Tom Ransom, a fugitive from justice, is pursued to the cottage of his aged mother and arrested. Pleading with his mother to believe in his innocence Ransom is led away. He manages to escape... See full summary »

Director:

Theodore Wharton
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Cast

Cast overview:
William Bailey ... Tom Ransom
Lily Branscombe ... Mrs. Ransom, Tom's Mother
Beverly Bayne ... Mary Clement, the Detective
Frank Dayton ... Police Chief
E.H. Calvert ... Detective
Charles Hitchcock Charles Hitchcock ... Detective
Billy Mason ... Detective (as William Mason)
Howard Missimer ... Telegraph Operator
Whitney Raymond ... Boy in Detective Office
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Storyline

Tom Ransom, a fugitive from justice, is pursued to the cottage of his aged mother and arrested. Pleading with his mother to believe in his innocence Ransom is led away. He manages to escape from his captors and the matter is laid before Dayton, captain of police. Among the articles taken from Ransom is a letter from his sweetheart saying she has never seen his mother, and a small photograph. Deciding on a plan Dayton sends for Mary Clement, a clever girl detective, gives her the details of the case and orders her to trap Ransom by gaining access to his mother's cottage through posing as Tom's sweetheart. Mary does so, and is charmed with the sweet simplicity of the old lady, whom she learns to love dearly. Learning from a letter that Tom is expected that evening, Mary is disgusted with her trickery and resolves to give him a fair chance to escape. Before her plan is put in action Tom enters and discovers Mary's deception. Furiously he is denouncing her when his mother enters, and he ... Written by Moving Picture World synopsis

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Genres:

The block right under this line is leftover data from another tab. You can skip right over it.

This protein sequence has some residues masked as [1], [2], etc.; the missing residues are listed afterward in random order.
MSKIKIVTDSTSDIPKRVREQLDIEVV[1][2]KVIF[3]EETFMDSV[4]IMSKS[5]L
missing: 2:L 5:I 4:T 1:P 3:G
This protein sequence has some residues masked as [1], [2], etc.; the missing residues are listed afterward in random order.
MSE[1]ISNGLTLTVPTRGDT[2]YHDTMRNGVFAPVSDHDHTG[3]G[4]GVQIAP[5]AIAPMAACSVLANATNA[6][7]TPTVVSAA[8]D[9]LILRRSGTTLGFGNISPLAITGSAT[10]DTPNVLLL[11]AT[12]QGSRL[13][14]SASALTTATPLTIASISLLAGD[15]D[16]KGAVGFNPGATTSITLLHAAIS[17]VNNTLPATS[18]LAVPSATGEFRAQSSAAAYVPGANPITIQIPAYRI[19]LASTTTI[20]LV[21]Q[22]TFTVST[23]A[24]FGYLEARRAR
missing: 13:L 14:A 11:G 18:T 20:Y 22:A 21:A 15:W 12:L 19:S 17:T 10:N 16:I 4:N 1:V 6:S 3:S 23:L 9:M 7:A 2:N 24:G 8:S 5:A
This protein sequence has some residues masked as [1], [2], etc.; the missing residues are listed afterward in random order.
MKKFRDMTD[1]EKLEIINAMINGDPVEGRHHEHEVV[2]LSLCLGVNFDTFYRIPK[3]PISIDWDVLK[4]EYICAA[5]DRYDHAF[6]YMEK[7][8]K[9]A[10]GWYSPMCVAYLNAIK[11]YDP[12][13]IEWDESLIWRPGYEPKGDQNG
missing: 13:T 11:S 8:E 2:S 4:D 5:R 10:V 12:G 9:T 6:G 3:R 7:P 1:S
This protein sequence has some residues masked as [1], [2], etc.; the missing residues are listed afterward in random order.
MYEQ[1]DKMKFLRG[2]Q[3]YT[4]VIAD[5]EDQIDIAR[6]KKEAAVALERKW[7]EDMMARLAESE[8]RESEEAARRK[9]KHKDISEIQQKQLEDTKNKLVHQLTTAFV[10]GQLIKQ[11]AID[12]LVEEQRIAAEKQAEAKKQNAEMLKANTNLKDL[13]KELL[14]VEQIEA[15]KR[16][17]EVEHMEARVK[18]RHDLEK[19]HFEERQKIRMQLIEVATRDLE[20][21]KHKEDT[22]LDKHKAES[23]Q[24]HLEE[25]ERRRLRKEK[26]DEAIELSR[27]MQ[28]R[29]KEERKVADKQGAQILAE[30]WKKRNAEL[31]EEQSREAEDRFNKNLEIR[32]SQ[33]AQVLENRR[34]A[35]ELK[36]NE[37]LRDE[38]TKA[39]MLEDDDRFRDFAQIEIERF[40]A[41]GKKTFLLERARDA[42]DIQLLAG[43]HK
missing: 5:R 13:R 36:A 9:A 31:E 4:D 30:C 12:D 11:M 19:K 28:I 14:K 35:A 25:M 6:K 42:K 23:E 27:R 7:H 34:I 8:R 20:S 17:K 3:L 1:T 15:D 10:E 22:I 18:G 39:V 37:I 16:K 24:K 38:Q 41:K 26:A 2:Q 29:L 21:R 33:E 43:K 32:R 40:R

Drama | Short

User Reviews

Leaves us no one to sympathize with
26 February 2017 | by deickemeyerSee all my reviews

The part that a spy plays in war and the part that a detective plays in the closely analogous situation in social life have much in common. The work that both do is necessary and worthy of high praise when done in the right spirit; but the means used, under other circumstances, would seem contemptible. When one sees, in any picture, a pretty lady detective brazenly winning the confidence of a criminal's old mother solely to betray it, he has to do some deep thinking in a hurry before he can wholly sympathize with it; he has greatly to despise the criminal before the sympathy will come. If he doesn't sympathize with it, he has to condone the criminal, which is revolting to the normal mind. To picture the lady detective at work compels the normal mind to sympathize with her. If the producer's object is to picture the turmoil in a young detective's heart, doing her harsh work for the first time, he can safely picture her as revolting at the means she uses and whatever comes of it, we, at least, have a wholesome picture. The producer of "The Snare" hasn't centered his interest in the detective's heart nor does he permit us to sympathize with the criminal, for we don't know that he is not guilty and surely the detective thinks him guilty since he is in hiding. He makes the lady revolt from her business and help the criminal and then begs the question by proving the man innocent. It is a picture that asks our sympathy, but leaves us no one to sympathize with, and though well produced and cleverly acted it is not a strong offering. Lily Branscombe plays the old mother; Wm. Bailey, her son; Beverly Bayne, the lady on the case; Frank Dayton. E.H. Calvert, Chas. Hitchcock and Wm. Mason are detectives. Howard Missimer is the telegraph operator who brings the news that the man is not guilty, and Whitney Raymond is the boy in the detective agency. - The Moving Picture World, November 2, 1912


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Details

Country:

USA

Language:

None | English

Release Date:

17 October 1912 (USA) See more »

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Technical Specs

Sound Mix:

Silent

Aspect Ratio:

1.33 : 1
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